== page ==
^Since the 2015–16 school year, the former women's nickname of "Lady Volunteers" is now used only for the basketball team. The short nickname of "Vols" (or, for women's basketball, "Lady Vols") is considered acceptable by the university, and the shortened form is widely popular in Tennessee and in much wider usage among national media than the longer form.
^Texas–Pan American merged with the University of Texas at Brownsville in July 2015 to create the new University of Texas Rio Grande Valley (UTRGV). Nearly a year before the merger took full effect, the University of Texas System announced that UTRGV would inherit the UTPA athletic program. The new nickname of Vaqueros was announced in November 2014. Although the choice came under fire from several quarters, in February 2015 the school unveiled the new Vaqueros graphics and plans for implementing the changes before the start of the 2015–16 school year.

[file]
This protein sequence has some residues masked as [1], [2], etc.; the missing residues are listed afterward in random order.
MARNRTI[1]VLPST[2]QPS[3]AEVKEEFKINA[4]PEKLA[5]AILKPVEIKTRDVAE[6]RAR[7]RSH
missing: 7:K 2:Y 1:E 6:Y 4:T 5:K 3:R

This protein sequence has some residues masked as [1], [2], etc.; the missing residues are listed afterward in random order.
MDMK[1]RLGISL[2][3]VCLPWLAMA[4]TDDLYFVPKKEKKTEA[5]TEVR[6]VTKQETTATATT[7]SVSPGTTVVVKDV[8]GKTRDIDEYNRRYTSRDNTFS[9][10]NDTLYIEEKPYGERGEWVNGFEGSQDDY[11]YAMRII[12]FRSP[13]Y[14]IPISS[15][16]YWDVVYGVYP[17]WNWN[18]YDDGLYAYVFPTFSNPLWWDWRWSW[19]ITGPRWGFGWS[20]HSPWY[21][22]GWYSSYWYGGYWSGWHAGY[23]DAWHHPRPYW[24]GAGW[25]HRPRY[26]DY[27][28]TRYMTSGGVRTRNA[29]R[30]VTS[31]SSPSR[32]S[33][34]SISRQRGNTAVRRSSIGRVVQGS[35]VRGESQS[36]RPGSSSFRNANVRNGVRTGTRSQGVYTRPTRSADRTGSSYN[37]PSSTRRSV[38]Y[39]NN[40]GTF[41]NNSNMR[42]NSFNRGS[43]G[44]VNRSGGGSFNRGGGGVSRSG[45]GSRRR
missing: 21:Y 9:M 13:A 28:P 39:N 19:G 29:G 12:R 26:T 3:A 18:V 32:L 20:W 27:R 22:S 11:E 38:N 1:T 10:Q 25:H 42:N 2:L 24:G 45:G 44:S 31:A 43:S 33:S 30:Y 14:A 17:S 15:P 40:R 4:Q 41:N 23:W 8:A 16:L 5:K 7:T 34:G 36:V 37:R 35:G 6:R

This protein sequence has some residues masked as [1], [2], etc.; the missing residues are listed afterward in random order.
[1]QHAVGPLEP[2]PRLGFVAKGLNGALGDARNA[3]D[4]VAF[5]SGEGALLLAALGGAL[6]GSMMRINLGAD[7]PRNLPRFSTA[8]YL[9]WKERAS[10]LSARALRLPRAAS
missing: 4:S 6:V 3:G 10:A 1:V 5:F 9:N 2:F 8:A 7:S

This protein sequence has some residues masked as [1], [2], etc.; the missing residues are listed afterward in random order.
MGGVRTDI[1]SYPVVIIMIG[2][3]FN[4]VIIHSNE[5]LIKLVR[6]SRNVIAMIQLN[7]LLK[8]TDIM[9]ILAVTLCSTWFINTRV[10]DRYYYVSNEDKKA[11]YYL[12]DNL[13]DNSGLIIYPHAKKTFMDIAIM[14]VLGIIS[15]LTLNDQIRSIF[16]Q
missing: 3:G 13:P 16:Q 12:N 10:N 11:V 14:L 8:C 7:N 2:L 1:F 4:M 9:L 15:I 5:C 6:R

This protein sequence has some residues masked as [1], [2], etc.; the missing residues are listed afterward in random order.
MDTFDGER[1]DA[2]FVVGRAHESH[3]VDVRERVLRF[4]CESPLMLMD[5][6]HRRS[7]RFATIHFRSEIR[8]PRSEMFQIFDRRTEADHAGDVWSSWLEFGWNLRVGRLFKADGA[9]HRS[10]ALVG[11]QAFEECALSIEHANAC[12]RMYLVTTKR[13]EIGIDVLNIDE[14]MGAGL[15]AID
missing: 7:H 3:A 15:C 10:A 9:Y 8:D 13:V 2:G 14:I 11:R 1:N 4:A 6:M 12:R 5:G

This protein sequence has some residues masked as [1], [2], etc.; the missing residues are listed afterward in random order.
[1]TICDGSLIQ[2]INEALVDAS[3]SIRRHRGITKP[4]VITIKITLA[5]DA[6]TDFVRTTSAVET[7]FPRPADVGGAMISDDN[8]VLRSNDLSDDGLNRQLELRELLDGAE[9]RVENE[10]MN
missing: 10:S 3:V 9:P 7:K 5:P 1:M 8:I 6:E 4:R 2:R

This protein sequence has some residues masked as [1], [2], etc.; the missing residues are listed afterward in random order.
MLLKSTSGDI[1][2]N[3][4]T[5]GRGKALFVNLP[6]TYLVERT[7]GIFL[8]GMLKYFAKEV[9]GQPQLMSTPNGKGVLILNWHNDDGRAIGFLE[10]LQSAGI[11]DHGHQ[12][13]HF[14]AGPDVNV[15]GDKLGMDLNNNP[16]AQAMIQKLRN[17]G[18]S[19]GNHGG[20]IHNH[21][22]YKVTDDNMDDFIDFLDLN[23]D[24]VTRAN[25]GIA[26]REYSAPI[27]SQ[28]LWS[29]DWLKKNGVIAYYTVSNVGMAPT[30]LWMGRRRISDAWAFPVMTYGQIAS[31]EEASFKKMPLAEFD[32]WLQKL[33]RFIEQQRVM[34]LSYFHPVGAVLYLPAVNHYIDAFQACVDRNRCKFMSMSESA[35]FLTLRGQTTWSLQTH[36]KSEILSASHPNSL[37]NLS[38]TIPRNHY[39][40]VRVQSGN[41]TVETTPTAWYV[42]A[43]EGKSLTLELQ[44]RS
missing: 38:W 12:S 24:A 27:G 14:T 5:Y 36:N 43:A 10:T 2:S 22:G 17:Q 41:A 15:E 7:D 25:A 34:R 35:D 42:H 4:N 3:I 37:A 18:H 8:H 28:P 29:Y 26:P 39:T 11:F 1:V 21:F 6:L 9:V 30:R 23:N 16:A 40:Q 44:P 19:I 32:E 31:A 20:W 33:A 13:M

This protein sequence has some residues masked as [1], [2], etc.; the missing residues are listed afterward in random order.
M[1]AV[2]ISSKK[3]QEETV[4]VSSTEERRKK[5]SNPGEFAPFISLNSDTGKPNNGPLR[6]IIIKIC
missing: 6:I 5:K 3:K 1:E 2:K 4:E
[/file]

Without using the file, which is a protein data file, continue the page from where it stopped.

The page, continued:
^The women's basketball team is known as "Lady Raiders". All other women's teams use "Red Raiders".
^The academy now uses "Army West Point" for marketing purposes, though national media simply use "Army".
^The men's basketball team is nicknamed "Runnin' Utes", and the women's gymnastics team is nicknamed "Red Rocks".
^The school's formal name is Virginia Polytechnic Institute and State University, but it uses "Virginia Tech" in all but the most formal contexts.
^The school prefers "Green Bay" for its athletic program, and accepts "GB". National sports media were slow to adopt this, generally using "Wisconsin-Green Bay", but the school's preferred usage has become generally accepted since 2011.
^The school officially uses "Milwaukee" for its athletic program, and accepts "UWM". As with Green Bay, national media were slow to accept this, preferring "Wisconsin–Milwaukee", but "Milwaukee" is now seeing wide media use.
^Accepted as future member by the WAC in January, 2017.
^Accepted as future member by the ASUN in December, 2016.